The Walden Effect: Farming, simple living, permaculture, and invention.

Happy May Day!

Collage of current garden photos.

Although our calendar says that summer begins on June 21, pagans have long celebrated May Day as the beginning of summer.  I can see their point.  The woods are closing in as the leaves unfurl on treetops, the first box turtles crawled out of their muddy hibernation this week, and the first lightning bugs lit up our yard.

The garden is starting to look summery too.  Swiss chard (top left), spinach, kale, and collards are ready to eat --- I still have about half a gallon of frozen greens, but am considering passing those on to the worms and eating the fresh!  Egyptian onions (center photo) are putting up flower stalks, while the first two beds of spring lettuce have gone bitter.  (As a side note, did you know that lettuce's genus name, Lactuca, refers to the milky juice produced when the plants begin to age?  The bottom right photo shows a closeup of a broken lettuce leaf bleeding white.)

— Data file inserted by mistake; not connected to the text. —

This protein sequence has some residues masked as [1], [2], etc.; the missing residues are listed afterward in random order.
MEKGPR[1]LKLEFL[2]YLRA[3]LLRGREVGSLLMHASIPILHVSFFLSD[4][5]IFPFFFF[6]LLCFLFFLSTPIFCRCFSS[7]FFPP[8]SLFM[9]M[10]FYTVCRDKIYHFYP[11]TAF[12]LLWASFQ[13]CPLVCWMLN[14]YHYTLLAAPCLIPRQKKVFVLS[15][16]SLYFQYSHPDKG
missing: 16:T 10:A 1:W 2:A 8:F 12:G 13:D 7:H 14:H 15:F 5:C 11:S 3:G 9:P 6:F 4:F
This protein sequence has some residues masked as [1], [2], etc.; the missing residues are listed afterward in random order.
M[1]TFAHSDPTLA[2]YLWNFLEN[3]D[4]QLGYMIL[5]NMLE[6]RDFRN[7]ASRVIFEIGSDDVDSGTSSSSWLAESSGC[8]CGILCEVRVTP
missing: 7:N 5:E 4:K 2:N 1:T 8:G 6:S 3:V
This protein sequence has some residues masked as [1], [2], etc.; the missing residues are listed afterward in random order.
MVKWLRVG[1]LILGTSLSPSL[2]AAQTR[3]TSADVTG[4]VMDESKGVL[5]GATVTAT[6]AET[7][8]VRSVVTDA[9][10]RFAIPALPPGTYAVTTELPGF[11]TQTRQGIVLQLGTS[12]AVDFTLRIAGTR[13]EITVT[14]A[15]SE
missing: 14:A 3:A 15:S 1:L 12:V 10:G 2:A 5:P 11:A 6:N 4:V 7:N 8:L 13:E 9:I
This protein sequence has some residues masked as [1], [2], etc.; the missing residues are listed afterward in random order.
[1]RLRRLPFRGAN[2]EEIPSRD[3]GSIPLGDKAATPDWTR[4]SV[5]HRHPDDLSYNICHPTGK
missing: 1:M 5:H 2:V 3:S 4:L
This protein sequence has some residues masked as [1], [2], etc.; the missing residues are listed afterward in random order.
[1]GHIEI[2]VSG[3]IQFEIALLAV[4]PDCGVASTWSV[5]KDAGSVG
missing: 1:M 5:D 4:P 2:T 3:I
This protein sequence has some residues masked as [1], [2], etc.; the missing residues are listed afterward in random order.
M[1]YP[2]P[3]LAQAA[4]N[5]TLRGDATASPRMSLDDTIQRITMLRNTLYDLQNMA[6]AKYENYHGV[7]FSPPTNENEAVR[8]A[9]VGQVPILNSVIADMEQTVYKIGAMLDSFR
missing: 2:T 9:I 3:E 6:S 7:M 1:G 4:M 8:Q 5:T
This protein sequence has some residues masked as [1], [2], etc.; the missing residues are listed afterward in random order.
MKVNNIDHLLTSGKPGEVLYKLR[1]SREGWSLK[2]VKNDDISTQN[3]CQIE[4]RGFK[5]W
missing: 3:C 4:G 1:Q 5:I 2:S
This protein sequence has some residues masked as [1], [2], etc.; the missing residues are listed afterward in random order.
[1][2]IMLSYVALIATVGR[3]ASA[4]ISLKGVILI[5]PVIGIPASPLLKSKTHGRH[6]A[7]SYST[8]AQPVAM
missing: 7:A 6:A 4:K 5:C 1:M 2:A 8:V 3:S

The other two photos aren't signs of summer, but I couldn't resist throwing them in.  The worm snake on the upper right is a sign of a healthy garden ecosystem --- our yard is jampacked with them!  These little snakes spend their lives burrowing through the soil in search of their favorite prey --- earthworms.  Don't worry, they're completely harmless.  In fact, their heads are so small that I'm not sure they could bite even if they tried.

The bottom left photo is a mushroom growing out of a decaying stump in the middle of one of my raised beds.  In Mycelium Running, Paul Stamets writes about growing mushrooms and vegetables together to increase yields of the latter --- I wonder if my volunteer mushroom will help the garlic in its bed out?

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About us: Anna Hess and Mark Hamilton spent over a decade living self-sufficiently in the mountains of Virginia before moving north to start over from scratch in the foothills of Ohio. They've experimented with permaculture, no-till gardening, trailersteading, home-based microbusinesses and much more, writing about their adventures in both blogs and books.

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